The smell of roasted coffee beans wafts beneath the slightly ajar garage door of a beautiful Clovis home. Those who listen carefully can hear the soft pops of Brazilian beans cracking as they are heated to temperatures higher than 400 degrees.
Sixty-three-year-old Orlando Costa is at work, preparing fresh coffee for packaging under his own label, Sloth Coffee.
“When you are nervous, you should roast coffee to calm down,” he says as he checks the color of the beans he’s roasting. “It’s enjoyable.”
The roasting process is fairly quick — less than 15 minutes — but it’s important to check the beans periodically to ensure they are removed from heat as soon as the desired roast is achieved, Costa explains.
For a medium roast coffee, the beans are pulled out and cooled just after the “first crack.”
“It’s like a steak,” Costa said. “At the first crack, it’s rare. Then it gets more and more cooked. A French roast is like a well done steak, because you burn the cells and all of the flavor is done; there’s no quality anymore.”
Costa prefers medium roast coffee, but this particular batch is well done. Costa roasts the beans until they release a bit of oil, becoming slightly shiny — a perfect French roast.
“It’s a matter of appreciation. If a person wants dark roast, I’m not going to tell them, ‘no, you’re wrong,” he said. “I make what customers like.”
Costa is all about quality. He buys coffee beans from Brazil and has all of the tools to test its quality like he used to in the lab back at Exportadora de Cafe Guaxupé, where he worked for 15 years.
But his roots in coffee extend further than that.
“All my life was about coffee,” Costa explained. “I grew up on a coffee and dairy farm.”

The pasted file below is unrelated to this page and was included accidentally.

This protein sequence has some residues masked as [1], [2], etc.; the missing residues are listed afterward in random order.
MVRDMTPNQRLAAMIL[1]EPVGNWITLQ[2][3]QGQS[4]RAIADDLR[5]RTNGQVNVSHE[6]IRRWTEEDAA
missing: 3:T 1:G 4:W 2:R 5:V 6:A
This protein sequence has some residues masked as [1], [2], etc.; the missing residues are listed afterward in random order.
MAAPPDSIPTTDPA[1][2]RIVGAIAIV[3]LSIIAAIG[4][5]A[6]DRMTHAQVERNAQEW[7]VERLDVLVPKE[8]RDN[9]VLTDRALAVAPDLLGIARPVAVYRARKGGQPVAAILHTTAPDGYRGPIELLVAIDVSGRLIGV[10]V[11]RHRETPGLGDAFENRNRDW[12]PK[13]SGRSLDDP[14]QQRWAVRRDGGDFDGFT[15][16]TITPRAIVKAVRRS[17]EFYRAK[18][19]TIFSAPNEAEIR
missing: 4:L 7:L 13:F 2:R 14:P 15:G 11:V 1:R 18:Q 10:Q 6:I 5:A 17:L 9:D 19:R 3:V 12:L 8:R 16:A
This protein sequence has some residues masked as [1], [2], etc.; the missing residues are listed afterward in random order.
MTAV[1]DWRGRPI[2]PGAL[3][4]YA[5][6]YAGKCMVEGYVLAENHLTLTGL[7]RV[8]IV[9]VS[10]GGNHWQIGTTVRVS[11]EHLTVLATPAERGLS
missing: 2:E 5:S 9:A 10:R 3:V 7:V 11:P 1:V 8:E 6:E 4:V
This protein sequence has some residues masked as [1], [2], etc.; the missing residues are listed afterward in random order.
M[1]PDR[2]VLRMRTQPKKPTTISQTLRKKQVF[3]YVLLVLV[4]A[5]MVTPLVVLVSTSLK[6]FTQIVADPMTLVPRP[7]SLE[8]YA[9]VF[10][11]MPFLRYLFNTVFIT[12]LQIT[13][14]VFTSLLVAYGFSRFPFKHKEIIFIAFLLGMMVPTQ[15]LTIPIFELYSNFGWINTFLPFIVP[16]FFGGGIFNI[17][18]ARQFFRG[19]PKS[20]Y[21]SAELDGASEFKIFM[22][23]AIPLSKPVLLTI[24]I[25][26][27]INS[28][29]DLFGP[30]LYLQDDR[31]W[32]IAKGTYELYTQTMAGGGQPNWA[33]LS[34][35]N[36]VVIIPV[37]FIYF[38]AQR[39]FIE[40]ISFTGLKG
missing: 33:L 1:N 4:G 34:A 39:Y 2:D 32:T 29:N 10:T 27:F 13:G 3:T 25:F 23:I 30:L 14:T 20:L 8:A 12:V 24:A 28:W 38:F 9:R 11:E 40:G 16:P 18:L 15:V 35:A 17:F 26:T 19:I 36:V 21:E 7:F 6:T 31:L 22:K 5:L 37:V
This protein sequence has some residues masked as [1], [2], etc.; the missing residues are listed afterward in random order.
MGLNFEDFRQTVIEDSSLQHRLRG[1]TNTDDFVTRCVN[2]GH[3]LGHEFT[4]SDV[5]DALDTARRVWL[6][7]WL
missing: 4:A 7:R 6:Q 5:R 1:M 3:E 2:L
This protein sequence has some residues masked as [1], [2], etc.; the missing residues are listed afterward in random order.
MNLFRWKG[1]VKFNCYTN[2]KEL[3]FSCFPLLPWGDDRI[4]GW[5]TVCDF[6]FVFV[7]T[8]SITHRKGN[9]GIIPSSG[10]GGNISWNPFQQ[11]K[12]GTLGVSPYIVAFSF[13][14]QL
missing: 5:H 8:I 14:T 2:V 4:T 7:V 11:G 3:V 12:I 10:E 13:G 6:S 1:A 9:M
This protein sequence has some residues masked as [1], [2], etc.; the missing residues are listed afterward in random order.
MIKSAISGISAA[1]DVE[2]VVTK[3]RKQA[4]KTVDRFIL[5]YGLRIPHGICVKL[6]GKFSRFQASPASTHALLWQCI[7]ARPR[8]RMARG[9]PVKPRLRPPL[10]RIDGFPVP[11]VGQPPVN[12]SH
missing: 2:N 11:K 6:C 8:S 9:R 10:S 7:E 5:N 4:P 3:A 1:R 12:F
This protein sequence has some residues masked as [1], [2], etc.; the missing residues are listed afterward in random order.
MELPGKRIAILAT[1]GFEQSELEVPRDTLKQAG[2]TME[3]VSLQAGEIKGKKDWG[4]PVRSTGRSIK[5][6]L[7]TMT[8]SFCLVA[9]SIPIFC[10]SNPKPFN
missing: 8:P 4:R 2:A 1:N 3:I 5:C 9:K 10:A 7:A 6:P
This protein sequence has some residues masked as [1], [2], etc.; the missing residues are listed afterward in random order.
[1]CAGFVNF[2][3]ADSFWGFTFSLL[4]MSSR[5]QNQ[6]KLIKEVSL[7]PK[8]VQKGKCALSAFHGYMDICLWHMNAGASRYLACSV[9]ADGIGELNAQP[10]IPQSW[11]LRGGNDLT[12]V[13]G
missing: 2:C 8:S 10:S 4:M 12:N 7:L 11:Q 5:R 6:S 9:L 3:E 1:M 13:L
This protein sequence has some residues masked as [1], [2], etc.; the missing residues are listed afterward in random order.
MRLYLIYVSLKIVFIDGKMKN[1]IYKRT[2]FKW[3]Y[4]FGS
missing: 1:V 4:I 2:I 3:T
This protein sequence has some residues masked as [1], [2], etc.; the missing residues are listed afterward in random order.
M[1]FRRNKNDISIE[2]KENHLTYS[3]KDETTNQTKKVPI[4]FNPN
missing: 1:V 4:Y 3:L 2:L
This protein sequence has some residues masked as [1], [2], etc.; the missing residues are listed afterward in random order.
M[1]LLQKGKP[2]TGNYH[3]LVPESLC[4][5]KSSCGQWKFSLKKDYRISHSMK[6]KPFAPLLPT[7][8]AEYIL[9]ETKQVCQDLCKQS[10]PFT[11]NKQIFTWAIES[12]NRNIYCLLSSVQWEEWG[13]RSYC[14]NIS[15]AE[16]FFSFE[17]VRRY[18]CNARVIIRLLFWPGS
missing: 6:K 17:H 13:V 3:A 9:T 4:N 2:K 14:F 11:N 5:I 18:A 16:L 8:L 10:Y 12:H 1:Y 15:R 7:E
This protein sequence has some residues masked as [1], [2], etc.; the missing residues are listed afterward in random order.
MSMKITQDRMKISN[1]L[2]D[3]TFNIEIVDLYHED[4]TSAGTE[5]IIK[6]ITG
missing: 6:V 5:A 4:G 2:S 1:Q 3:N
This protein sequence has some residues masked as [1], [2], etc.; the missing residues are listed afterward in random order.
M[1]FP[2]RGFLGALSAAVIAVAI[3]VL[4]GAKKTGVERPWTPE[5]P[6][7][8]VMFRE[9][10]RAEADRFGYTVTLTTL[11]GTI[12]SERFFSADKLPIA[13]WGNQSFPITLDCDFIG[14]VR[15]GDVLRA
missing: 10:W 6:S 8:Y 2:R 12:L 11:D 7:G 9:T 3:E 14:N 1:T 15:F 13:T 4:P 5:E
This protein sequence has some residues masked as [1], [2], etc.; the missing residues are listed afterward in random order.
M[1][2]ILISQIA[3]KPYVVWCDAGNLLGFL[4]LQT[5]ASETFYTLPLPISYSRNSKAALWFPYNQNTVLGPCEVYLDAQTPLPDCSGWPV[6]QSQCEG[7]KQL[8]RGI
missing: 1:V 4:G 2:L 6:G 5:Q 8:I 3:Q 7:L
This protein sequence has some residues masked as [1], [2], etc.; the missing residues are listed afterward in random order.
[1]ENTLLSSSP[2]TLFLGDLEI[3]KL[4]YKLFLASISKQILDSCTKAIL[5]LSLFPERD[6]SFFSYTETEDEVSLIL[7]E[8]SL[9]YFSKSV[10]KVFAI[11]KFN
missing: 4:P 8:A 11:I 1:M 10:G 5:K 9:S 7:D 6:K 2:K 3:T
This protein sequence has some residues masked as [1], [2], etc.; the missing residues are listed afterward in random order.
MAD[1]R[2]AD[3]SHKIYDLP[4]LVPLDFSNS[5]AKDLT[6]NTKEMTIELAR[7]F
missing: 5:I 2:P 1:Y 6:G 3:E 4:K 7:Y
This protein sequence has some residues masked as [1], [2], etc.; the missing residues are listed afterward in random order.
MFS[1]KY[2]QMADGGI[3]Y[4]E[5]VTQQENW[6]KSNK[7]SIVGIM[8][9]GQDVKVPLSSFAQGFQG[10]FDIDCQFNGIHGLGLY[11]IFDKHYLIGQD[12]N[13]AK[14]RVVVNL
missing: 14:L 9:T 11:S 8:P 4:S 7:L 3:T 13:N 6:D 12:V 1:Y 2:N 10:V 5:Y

He was born in Monte Santo de Minas, Brazil, and worked about 30 miles away in Guaxupé.
“I learned how to cup in Brazil,” he said. Cupping coffee is the process of observing its aroma and flavor using very specific protocol. “I got the opportunity to visit many countries and talk with many people about coffee.”
The business took him all over the world to meet hundreds of coffee farmers and roasters in Guatemala, Scandinavian countries, Germany, Italy, France, Japan, Kenya, Tanzania and more.
At work, Costa cupped coffee and sent it all over the world based on its quality. Germany demands the highest quality coffee over any other country, Costa said.
“Thirty years ago, the United States used to drink the lousiest coffee in the world,” Costa said.
American importers would buy coffee blends of both arabica beans, which are the highest quality, and robusta beans, which are very low quality, Costa said.
“Robusta is like filler, it’s tasteless,” he said. “But they mix well with arabica and give it volume.”
Then came Starbucks.
“Starbucks began buying high quality coffee and teaching people how to drink coffee,” Costa said. “But, it taught people how to drink dark roasted coffee.”
In Costa’s humble opinion, the darker the roast, the worse-tasting the coffee is.
“For a steak, if you don’t get it a little pink, you don’t get the juice. It doesn’t taste good,” Costa said. “You can buy a very expensive steak, a filet mignon, but if you get it well done, it’s no good.